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2006 Nissan Murano and 2004 Nissan Xterra
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My daughter's 2006 Murano has experienced the following: Driving down road - smelled antifreeze - temperature gauge went to hot and all of sudden dropped to cold. This happened a few times before she arrived home. Antifreeze spewed from somewhere but I don't see any cracked hoses. Could this be a thermostat issue? If not, any ideas where this Mom should start?
 

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There are many small cooling hoses/lines/elbows that are very hard to see, and some are hidden requiring an inspection mirror and proper lighting to view. If you're not seeing any leaking beneath the car, it's possible the heater core behind the dash is leaking and possibly dripping coolant beneath the front passenger carpeted area. You could feel around to see if it's damp/wet, or if it smells extra coolant-sweet in that area. If you don't have an inspection mirror, you can use a tiny mirror or a makeup compact to look at the underside of hoses, to see if anything is split. As best you can, when everything is cooled off, check that the main radiator hoses aren't loose on their fittings. Again, there are so many hoses that it really will be nearly impossible to see every line...you can only see so much.

That the temp gauge went from cold to hot to cold could indicate air in the system or a hose that is old and has become soft and ended up buckling/pinching at one or more of its bends, cutting off the flow of coolant and forcing coolant to blow from a weaker/loose connection/hose, or even out of the overflow tank cap, etc. Or a hose could have split/ruptured. Once the pressure was relieved, the temp gauge returned to normal. Or, once all the coolant was blown out of the system, there was nothing left for the temp sensor to get a reading from, so the gauge went back to cold.

I would suggest removing the radiator cap when everything has cooled down, then topping off the radiator, turning on the car and letting it idle, and looking around for signs of a leak. I'd squeeze the top and bottom radiator hoses to see how soft they are. If too soft, that could be the root of the problem (again...a hose is collapsing when heated coolant starts flowing through it, creating a blockage and back-pressure...) Naturally, be careful around things that are moving around and hot...the radiator fans, the pulley/serpentine belt, etc. If you're not mechanically capable and don't have tools, you may just have to have it brought to a garage for diagnosis. If not seeing any leaks, turn up the heat all the way when the car's running, to see if that makes things start to go haywire.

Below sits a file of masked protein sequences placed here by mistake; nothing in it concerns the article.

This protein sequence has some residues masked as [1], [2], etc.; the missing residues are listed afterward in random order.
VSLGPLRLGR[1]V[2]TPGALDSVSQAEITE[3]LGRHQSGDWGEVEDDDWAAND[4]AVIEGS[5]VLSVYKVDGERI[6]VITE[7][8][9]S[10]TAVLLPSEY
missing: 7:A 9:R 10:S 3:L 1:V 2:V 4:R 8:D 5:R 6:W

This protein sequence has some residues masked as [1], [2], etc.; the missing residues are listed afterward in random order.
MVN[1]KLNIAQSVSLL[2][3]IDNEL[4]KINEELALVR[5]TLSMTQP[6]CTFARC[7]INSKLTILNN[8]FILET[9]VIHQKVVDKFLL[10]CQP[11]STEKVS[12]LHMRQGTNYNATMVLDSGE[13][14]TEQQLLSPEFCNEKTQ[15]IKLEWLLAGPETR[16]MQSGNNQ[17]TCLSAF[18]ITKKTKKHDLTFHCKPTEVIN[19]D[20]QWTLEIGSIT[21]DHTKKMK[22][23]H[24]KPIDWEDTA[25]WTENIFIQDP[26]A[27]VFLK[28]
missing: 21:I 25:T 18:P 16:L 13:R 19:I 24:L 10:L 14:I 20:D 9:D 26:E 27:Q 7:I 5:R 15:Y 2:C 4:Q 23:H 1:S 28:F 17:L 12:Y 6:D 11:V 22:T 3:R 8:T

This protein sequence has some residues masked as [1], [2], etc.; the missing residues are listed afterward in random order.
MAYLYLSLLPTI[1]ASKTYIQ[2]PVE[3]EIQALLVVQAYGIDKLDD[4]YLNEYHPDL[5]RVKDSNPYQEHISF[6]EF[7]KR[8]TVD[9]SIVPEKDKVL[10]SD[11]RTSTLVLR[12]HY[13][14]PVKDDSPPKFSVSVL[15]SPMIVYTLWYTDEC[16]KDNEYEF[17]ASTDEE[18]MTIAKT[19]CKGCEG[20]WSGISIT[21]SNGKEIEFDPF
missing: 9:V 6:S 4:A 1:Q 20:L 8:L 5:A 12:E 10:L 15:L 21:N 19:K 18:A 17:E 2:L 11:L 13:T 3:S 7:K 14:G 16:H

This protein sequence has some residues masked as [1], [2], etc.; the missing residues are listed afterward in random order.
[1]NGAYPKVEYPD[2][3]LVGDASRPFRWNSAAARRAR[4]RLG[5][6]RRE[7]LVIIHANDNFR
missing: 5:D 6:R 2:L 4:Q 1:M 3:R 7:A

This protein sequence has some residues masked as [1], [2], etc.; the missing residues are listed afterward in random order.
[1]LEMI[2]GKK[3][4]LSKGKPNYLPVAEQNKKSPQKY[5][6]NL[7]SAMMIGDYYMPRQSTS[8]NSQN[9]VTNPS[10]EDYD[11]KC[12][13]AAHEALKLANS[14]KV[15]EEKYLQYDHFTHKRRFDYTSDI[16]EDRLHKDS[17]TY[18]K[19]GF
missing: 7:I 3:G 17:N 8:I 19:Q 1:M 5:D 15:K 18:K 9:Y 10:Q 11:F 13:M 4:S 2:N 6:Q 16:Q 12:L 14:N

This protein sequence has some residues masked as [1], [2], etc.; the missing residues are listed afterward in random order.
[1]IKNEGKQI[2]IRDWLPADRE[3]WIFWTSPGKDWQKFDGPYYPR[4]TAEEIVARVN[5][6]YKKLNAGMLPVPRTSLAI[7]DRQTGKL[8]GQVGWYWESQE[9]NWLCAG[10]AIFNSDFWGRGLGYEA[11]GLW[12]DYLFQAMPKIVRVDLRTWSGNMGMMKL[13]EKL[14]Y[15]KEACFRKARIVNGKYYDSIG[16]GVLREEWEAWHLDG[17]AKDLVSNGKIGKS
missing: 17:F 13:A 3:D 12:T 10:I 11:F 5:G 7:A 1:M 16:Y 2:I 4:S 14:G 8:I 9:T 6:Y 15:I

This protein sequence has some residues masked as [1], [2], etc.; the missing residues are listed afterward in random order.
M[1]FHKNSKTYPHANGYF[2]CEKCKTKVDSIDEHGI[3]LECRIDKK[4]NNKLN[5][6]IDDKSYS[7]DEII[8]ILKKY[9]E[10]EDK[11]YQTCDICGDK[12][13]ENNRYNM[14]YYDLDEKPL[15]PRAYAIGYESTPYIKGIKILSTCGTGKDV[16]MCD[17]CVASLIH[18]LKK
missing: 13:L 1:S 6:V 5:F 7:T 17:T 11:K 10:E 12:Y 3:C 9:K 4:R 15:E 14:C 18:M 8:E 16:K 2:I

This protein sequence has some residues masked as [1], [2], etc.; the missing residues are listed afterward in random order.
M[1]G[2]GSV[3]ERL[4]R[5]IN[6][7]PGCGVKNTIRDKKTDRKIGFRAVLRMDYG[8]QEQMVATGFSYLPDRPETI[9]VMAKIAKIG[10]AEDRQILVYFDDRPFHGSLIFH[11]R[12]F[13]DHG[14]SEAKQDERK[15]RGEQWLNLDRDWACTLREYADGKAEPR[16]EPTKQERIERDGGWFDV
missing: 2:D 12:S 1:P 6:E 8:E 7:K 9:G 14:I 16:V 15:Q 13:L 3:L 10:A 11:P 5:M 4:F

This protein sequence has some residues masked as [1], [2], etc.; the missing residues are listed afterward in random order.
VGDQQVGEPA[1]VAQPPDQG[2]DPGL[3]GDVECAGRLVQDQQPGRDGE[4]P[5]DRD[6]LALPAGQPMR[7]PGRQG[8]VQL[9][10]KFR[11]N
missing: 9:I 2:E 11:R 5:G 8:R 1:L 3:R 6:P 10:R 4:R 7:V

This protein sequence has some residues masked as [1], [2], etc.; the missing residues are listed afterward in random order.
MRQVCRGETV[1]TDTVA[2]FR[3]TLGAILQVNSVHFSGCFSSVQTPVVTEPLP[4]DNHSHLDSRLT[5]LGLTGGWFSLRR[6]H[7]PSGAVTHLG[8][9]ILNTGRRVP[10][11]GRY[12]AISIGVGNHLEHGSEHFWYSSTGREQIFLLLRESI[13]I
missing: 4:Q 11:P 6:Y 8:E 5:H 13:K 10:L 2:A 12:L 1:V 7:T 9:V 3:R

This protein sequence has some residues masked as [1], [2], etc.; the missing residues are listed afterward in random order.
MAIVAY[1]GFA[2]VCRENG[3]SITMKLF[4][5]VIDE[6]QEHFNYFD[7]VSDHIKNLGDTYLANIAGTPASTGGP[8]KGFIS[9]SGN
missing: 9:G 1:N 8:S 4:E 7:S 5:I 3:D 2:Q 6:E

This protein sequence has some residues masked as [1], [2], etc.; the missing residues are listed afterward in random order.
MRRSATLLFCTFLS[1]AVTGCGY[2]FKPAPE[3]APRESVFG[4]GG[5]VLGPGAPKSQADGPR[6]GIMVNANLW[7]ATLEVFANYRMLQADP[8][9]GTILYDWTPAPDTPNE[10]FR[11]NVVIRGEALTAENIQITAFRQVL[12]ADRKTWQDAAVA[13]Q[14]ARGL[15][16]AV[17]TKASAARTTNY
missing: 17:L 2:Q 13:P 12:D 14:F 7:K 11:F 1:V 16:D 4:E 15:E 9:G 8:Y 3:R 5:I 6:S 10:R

Yes, it could be a sticking thermostat, given the erradic behavior of the temp gauge. If it's stuck closed, you shouldn't be getting any heat from the system. And if your system is completely empty of coolant, you won't get any heat. Whatever you do, don't run your engine without coolant in the system. You can use water in a pinch to see if you can spot a leak, but then you'll need to drain the system once the problem is corrected, and refill with coolant.

Be sure to wear some safety goggles in case something spews/sprays hot coolant in your face. You can observe things from a safe distance if you have good lighting. Try not to stick your face into the engine compartment when the car is running. Be safe.
 

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Your Murano may still have the original radiator cap. If you don't see any obviously burst hoses or a leaking radiator, I would start by replacing the radiator cap. Be sure to top off the radiator and expansion tank coolant, then check if the problem is resolved.

Check the coolant level for a few days to see if it needs to be topped off again due to air pockets migrating out. Also be sure to use a 50/50 mix of coolant to prevent boil overs and freezing.

The cooling system needs to be under pressure to prevent the coolant from boiling over, a good radiator cap seal is an absolute requirement to accomplish this...
 

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Forgot to mention the obvious last night... Although any part can fail suddenly at any time, since the car was being driven when the problem happened, it's possible an object in the road bounced up and struck the radiator, causing damage to a tank or flowtube which allowed coolant to burst out of the bottom and not show telltale signs on the upper areas. While coolant is being lost, the temp gauge would likely go to extreme readings as coolant and air pass through the system sporadically.

It's also possible that one of your cooling fans' blades or a fan strut broke off and struck the radiator and damaged some flowtubes. Lots of possibilities. Leaks of any kind can often be tough to locate.
 
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